18. It was interesting to us that even as we in the WCC were planning our work for the coming years, the United Nations issued a report on international migration and development (June 2006) that explored how migration is helping countries expand their economies, meet shortages of workers and lift themselves from poverty. According to the report, migration is no longer a one-way ticket to geographic and cultural isolation. Today, immigrants are able to contribute not only to their new countries, as they have always done, but can more easily help their countries of origin as well. The vast flows of remittances - which last year exceeded $230 billion and now dwarf international aid - are only the most tangible expression of this. In addition, immigrants are using their skills and savings to help their home countries grow, even when they remain abroad. At the same time, the UN report acknowledges that migration has many negative consequences - political, economic and social - and calls on governments to strengthen instruments to protect the rights of migrants.

19. Migration is a global issue, affecting societies around the world. Migration from Pacific countries is changing the nature of island societies and local economies. South Africa deported more than 50,000 illegal Zimbabwean immigrants in the first six months of this year as floods of people fled economic collapse in their country. Much of the domestic policy debate in the United States this year focused on immigration reform. Migrants from North Africa set out in small boats for European shores in record numbers, provoking political crises for countries such as Malta and Spain. The increasing emigration of Christians from the Middle East has long been a concern to churches in the region. Periodic crackdowns in Thailand lead to the deportation of tens of thousands of Burmese migrants who have come to Thailand because they cannot survive at home.

20. The last central committee meeting before the Porto Alegre assembly addressed these realities through a public issue statement on "Practising hospitality in an era of new forms of migration". This document summarizes well the impact of globalization and the post-11 September 2001 concerns for security in regard to the movement of people. The document points to both negative and positive consequences for sending and receiving countries. While remittances have far and away surpassed development aid, Africa already has lost one-third of its educated and skilled labour. "Brain drain" has severe consequences for countries like Ghana that lost to migration 60% of its graduating doctors in the 1980s. Today we can ask: how many of the skilled professionals who fled Lebanon in July and August of this year will return to help re-build their country? Receiving countries benefit from the skills and contributions of immigrants. Nevertheless, some politicians blame immigrants for unemployment, crime and other problems of their economies, thus fuelling racism and xenophobia in their societies, often with severe consequences for migrants who are subject to harassment and even murder.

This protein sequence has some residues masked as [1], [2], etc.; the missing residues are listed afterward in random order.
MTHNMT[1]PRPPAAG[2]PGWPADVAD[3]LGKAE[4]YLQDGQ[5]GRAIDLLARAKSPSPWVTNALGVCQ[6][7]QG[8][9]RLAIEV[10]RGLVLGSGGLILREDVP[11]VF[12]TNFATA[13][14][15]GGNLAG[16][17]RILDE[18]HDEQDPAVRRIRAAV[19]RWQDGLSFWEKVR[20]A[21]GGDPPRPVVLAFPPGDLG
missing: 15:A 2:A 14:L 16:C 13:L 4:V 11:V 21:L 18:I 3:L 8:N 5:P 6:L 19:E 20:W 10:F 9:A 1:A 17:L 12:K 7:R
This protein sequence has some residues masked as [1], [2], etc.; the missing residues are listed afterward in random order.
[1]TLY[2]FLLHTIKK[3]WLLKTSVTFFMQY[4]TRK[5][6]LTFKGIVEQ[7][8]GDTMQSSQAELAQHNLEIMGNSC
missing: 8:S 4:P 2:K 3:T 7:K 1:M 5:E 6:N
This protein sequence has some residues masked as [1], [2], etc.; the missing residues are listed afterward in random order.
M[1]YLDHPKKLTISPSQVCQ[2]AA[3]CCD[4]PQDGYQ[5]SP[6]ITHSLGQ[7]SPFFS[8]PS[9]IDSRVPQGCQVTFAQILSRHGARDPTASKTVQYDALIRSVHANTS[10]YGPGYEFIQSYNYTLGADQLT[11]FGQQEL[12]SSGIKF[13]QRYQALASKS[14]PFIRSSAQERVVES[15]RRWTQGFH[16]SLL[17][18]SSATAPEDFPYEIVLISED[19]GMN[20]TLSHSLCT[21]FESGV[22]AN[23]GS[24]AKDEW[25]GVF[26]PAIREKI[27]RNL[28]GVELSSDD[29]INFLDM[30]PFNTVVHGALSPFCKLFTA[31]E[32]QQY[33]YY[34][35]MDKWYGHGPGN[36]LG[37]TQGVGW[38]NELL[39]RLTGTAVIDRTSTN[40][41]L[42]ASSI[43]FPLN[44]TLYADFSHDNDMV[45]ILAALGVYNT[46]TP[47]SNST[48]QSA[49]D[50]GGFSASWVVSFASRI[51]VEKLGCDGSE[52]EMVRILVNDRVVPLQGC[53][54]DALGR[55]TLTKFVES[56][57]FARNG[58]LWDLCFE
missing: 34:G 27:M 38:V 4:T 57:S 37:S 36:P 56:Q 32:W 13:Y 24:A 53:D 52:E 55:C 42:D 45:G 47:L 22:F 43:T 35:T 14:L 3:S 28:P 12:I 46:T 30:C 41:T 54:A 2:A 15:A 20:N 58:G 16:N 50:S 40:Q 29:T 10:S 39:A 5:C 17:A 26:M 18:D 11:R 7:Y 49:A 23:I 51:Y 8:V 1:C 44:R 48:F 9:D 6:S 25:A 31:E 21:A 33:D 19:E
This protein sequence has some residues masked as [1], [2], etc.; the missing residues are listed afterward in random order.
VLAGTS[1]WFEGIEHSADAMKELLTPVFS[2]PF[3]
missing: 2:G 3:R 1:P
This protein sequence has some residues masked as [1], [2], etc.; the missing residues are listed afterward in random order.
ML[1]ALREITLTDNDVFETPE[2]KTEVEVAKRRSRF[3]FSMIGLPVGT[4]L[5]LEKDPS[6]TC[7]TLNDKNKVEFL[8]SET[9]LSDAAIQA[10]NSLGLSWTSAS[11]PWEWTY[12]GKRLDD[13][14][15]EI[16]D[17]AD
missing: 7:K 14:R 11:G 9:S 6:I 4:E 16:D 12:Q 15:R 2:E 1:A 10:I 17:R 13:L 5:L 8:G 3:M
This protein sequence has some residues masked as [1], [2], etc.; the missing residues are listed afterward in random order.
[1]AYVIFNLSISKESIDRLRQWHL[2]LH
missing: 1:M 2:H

21. Addressing the emerging trends of migration, our WCC statement draws attention to the trafficking of women and children. It says, "600,000 to 800,000 human beings are trafficked every year with annual profits of US$ 8-10 billion." In many cases the marginalization and exploitation especially of trafficked women and children, but also of adult men, amount to new forms of slavery. Because of their "illegal" status, they are left without any protection and support.

22. The document highlights the devastating impact of military interventions and war, but also emphasizes that governmental concerns with security and migration have led to unacceptable forms of detention, imprisonment and forced deportation of refugees and asylum seekers in a number of countries. I myself have witnessed the inhuman situation in a detention camp in Australia that I suspect provides a parallel with prison conditions in Guantanamo Bay. The statement concludes with very clear and practical recommendations to the churches on how to offer hospitality to those who arrive in their countries, to combat stigma and discrimination in their societies and to challenge government policies.  

New ecclesial realities

23. Last year's central committee statement provides a solid basis to engage with the consequences of migration in our societies. It is a real public issue statement. Migration, however, also has a very deep impact on the churches themselves with important challenges to their ecumenical relationships both locally and globally. And it is for this reason that I have decided to make it the central theme of my report.